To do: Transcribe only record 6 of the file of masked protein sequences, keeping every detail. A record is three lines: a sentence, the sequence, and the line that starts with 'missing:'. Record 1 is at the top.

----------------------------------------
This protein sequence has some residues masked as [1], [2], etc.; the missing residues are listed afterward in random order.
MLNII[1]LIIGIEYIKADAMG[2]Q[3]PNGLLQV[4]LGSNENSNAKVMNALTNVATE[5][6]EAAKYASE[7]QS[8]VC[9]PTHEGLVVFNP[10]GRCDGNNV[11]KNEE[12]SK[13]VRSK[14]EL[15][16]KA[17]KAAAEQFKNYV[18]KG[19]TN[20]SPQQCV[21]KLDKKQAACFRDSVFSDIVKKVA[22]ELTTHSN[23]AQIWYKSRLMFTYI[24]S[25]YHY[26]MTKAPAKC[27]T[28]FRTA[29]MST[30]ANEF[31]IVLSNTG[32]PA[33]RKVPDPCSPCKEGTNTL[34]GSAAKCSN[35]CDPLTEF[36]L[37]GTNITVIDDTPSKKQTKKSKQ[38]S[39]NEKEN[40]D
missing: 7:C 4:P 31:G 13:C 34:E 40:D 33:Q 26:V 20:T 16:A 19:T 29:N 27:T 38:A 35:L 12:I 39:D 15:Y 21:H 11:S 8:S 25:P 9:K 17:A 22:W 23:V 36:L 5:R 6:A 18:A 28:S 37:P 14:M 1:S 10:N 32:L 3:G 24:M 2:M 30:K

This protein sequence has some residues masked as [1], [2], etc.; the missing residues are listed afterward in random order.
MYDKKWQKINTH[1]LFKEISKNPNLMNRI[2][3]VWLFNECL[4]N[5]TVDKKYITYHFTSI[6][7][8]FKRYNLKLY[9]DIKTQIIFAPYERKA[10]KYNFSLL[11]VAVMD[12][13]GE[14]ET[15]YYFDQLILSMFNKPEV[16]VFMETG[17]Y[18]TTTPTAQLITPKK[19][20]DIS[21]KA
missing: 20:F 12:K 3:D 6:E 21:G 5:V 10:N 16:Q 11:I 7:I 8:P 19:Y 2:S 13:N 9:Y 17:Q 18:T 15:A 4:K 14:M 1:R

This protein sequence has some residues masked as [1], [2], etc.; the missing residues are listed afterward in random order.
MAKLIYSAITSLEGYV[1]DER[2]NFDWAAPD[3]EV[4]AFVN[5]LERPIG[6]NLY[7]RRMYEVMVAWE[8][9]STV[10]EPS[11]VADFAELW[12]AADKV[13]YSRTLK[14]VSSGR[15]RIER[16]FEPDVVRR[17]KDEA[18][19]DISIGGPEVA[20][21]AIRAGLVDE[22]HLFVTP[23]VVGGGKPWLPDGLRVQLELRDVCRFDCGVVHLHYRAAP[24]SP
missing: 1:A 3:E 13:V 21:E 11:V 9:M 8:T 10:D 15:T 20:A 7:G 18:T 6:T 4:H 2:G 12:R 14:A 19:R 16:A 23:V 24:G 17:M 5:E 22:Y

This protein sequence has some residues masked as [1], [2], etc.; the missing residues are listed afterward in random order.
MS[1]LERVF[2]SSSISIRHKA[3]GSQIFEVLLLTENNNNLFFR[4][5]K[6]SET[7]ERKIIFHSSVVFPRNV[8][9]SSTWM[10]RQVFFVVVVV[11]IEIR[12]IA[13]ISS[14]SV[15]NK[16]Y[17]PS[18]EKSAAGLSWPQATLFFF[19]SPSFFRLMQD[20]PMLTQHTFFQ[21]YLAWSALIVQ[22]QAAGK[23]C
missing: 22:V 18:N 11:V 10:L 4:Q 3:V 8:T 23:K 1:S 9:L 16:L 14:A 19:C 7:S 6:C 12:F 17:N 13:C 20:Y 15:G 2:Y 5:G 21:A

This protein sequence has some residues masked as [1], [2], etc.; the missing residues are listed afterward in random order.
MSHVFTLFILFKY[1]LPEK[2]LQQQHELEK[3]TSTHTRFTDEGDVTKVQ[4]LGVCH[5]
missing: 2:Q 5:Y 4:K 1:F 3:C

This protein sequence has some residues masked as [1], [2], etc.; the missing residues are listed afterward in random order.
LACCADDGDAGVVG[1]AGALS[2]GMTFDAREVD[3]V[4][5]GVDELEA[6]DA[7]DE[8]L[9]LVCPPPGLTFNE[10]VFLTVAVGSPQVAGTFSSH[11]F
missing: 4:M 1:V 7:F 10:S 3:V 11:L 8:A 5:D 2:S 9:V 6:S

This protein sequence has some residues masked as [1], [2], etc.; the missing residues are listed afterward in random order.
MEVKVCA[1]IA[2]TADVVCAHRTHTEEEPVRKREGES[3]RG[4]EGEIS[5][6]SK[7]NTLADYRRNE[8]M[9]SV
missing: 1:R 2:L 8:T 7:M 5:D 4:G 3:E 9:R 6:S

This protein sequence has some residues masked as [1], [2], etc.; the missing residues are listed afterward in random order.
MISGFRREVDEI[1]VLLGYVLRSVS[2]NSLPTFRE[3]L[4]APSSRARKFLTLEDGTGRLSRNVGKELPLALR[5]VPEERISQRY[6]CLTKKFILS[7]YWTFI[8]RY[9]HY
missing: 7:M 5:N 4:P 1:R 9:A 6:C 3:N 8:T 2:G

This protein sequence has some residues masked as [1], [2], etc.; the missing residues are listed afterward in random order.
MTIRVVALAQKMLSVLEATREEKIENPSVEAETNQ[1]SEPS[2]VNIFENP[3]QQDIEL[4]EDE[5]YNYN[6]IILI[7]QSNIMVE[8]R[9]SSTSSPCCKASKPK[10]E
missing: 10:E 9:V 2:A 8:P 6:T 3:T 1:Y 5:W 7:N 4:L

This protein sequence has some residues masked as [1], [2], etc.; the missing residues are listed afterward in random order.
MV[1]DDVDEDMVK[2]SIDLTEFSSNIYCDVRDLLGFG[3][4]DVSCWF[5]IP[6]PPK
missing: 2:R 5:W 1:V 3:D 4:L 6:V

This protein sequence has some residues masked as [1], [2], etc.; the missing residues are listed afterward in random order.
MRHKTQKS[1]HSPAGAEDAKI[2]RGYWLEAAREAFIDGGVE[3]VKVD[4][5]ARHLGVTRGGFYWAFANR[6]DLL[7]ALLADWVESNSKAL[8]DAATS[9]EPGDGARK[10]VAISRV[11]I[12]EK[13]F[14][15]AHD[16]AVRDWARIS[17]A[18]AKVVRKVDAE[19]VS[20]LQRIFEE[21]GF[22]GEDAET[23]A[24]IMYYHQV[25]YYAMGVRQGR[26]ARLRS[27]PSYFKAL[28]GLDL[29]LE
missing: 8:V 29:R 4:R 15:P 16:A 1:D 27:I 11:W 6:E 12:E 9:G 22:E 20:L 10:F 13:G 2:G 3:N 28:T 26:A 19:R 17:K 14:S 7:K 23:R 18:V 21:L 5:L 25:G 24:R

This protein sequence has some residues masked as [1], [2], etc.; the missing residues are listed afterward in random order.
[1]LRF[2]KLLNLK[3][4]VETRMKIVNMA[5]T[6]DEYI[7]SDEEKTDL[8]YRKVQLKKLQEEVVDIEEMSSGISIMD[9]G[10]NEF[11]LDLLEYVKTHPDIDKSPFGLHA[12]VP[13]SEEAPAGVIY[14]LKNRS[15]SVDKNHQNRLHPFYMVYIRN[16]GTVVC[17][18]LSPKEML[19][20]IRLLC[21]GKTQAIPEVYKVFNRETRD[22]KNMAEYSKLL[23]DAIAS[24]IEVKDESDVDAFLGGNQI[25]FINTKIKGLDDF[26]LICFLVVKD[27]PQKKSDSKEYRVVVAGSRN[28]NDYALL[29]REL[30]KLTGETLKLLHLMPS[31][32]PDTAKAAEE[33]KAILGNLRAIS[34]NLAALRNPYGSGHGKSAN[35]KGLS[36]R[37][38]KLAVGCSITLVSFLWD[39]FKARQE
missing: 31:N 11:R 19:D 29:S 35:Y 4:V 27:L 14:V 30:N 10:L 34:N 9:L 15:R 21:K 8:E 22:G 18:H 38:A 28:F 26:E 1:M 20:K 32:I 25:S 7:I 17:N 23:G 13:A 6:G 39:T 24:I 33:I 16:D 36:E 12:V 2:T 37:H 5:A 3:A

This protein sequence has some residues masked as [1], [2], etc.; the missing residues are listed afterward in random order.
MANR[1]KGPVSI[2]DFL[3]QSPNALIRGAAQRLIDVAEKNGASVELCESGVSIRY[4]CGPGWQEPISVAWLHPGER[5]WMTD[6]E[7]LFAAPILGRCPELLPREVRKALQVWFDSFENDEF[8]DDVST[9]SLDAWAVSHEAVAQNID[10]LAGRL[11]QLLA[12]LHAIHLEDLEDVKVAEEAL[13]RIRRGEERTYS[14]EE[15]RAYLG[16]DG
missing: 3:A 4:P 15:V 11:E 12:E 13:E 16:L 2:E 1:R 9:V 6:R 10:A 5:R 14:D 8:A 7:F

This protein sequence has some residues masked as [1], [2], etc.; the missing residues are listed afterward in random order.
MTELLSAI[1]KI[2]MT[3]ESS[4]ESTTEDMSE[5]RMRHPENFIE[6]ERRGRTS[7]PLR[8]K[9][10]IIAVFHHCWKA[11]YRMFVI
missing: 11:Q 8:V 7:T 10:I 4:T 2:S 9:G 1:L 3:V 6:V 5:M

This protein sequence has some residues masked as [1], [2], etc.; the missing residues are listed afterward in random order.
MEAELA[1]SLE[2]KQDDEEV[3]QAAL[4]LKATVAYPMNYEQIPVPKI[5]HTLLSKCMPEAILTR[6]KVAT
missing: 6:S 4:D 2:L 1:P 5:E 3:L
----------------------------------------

This protein sequence has some residues masked as [1], [2], etc.; the missing residues are listed afterward in random order.
LACCADDGDAGVVG[1]AGALS[2]GMTFDAREVD[3]V[4][5]GVDELEA[6]DA[7]DE[8]L[9]LVCPPPGLTFNE[10]VFLTVAVGSPQVAGTFSSH[11]F
missing: 4:M 1:V 7:F 10:S 3:V 11:L 8:A 5:D 2:S 9:V 6:S